Welcome back everyone! This is part 3 of managing the master mineral ‘magnesium’ & in this episode you’ll be learning about magnesium rich food sources & supplements, the different forms of supplements, how to determine the dosage of magnesium supplements & understanding why serum magnesium numbers are not sufficient to know about your body’s magnesium status. And what different levels of magnesium in red blood cells, serum & urine, actually mean.

Let’s start with the foods rich in magnesium. Before considering supplementation, you can go for a good quality & organic (that’s necessary) wheat grass powder because its rich in chlorophyll & magnesium is found at the heart chlorophyll. Ofcourse, you should also consume leafy greens if you haven’t already. Spirulina is another miraculous herb which I have to talk about with you’ll. Wow, there’s actually a lot I have to talk about! You can switch the table salt which I am absolutely NOT a fan of, with Himalayan pink salt. Also, switching to using grass-fed dairy products, if you have no problems with it, is also a good place to start. These basic everyday things will first of all help a lot! And feel free to include dark chocolate to your grocery list but an unsweetened one, try ‘Criollo’. The variety from Venezuela, its mind blowing! Then there are more foods like avocados, pumpkin seeds, nuts, sprouts, wild caught fish, dandelion, sea vegetables like wakame, chlorella, dulce, nori, kelp. Basically, a nice balanced wholesome diet with natural foods & vegetables, clubbed with a healthy gut & eating hygiene, is the end all be all solution for not just magnesium but almost all nutrient deficiencies in the body!

As for magnesium supplementation. As you might be aware, there are different forms of magnesium & we’ll start with the ones you have to avoid. Magnesium oxide, dihydroxide (also know as milk of magnesia), carbonate, sulfate & aspartate. These forms are either poorly absorbed or extremely laxative in nature. Now, there are a few things I’d like to clear out. Some people would argue that using magnesium sulfate, when used externally, in a oil form or epsom salts for bath helps raise magnesium levels. So, I spent quite sometime searching for some scientific studies & there aren’t many. I came across a few that conclude that transdermal magnesium absorption is not yet scientifically proven. Its not a proven form of magnesium application (12) while there were others that tested serum magnesium levels which did increase (13) (14). Basically, serum magnesium levels don’t mean much specially in itself. What’s more important is intracellular magnesium levels, which sadly weren’t tested. I personally wouldn’t rely on transdermal magnesium for meeting magnesium deficiencies but that’s my view. You can take a look at the studies which I have provided to you in the transcript & decide if you’d like to spend your money on that. And, magnesium aspartate is another from which is taken orally & I’ve found mixed reviews on that. Frankly I didn’t bother much to do research on this one since there are other forms which have shown to be effective & which almost all functional medicine doctors & researchers agrees on.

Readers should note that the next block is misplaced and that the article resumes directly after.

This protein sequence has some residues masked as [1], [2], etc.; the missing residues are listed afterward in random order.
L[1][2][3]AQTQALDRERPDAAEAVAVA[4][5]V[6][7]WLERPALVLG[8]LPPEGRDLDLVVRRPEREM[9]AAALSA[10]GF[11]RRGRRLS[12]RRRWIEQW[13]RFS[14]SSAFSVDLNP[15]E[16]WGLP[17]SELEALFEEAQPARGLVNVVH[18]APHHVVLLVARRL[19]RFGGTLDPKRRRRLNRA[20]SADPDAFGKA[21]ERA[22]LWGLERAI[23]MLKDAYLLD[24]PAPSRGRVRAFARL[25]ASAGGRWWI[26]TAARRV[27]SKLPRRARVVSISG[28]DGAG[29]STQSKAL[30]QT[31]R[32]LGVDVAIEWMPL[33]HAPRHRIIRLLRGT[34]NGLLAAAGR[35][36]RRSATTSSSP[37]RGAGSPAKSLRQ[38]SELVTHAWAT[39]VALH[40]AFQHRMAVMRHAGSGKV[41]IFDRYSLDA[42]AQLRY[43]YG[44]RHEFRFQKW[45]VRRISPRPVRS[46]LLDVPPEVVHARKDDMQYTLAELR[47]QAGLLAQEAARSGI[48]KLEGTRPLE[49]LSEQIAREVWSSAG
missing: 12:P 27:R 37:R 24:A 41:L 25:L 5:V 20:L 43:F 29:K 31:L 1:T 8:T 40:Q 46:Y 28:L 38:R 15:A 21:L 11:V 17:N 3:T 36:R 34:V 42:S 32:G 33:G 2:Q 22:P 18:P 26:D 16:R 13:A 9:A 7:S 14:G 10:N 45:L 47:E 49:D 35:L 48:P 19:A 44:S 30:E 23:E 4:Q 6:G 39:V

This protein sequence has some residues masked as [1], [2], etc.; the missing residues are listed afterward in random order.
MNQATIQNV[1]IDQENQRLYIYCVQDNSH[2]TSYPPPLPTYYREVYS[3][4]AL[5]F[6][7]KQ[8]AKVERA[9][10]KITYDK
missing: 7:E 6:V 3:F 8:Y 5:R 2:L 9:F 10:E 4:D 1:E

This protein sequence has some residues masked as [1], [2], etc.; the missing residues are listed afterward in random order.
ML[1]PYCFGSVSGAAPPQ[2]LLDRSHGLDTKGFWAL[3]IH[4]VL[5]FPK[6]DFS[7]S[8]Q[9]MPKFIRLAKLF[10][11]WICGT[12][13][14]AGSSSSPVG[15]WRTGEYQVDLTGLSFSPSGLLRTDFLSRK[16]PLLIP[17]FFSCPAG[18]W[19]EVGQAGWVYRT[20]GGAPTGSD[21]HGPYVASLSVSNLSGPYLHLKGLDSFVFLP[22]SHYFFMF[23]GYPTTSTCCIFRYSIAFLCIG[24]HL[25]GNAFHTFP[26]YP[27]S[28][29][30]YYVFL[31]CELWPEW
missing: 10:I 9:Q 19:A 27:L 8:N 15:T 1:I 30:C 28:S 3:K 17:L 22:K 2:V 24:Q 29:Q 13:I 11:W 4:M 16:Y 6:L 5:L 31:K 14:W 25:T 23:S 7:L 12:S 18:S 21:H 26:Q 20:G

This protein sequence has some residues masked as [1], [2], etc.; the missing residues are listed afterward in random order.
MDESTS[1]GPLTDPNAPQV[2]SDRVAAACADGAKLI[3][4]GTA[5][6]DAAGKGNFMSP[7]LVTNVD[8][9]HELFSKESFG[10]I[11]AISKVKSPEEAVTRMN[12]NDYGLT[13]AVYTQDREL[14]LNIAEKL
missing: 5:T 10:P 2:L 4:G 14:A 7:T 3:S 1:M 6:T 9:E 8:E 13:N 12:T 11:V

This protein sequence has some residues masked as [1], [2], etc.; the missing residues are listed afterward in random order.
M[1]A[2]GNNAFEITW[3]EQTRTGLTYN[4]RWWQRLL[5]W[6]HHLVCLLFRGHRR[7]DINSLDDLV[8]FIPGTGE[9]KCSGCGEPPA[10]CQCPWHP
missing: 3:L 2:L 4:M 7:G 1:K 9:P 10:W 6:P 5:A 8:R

By the way, a lot of healthcare experts do not agree with the RDA guidelines for magnesium, which is 300mg, they state that it is actually lower. However most of us get far less than 200mg because of poor food & lifestyle choices. Okay, let’s start with magnesium citrate which is one of the most commonly found & used form of magnesium since its low cost & reasonably bio-available. Its useful in constipation & is potentially helpful with oxalate metabolism, while it also helps with nocturnal leg cramps & headaches. Then there’s magnesium glycinate & even bisglycinate, which is a chelated form of magnesium. Basically its made up of the amino acid amino acid glycine along with magnesium, making it one of the most bio-available forms of magnesium. A chelated from is basically that is more bio-available & hence more effectively absorbed. It does not have a laxative effect since it doesn’t influence the GI tract much. So, if you’re having healthy bowel movements, then this is good option. It has anti-stress affect, magnesium ofcourse but its also because of glycine which has a calming effect, so its great for sleep, anxiety, its anti-inflammatory, supports blood sugars. There are also more chelated forms of magnesium like magnesium malate which is great for fibromyalgia & ATP, basically energy production so its great to combat fatigue & even blood sugar regulation, while ofcourse these forms are even great for muscle tensions & spasms or tightness & headaches.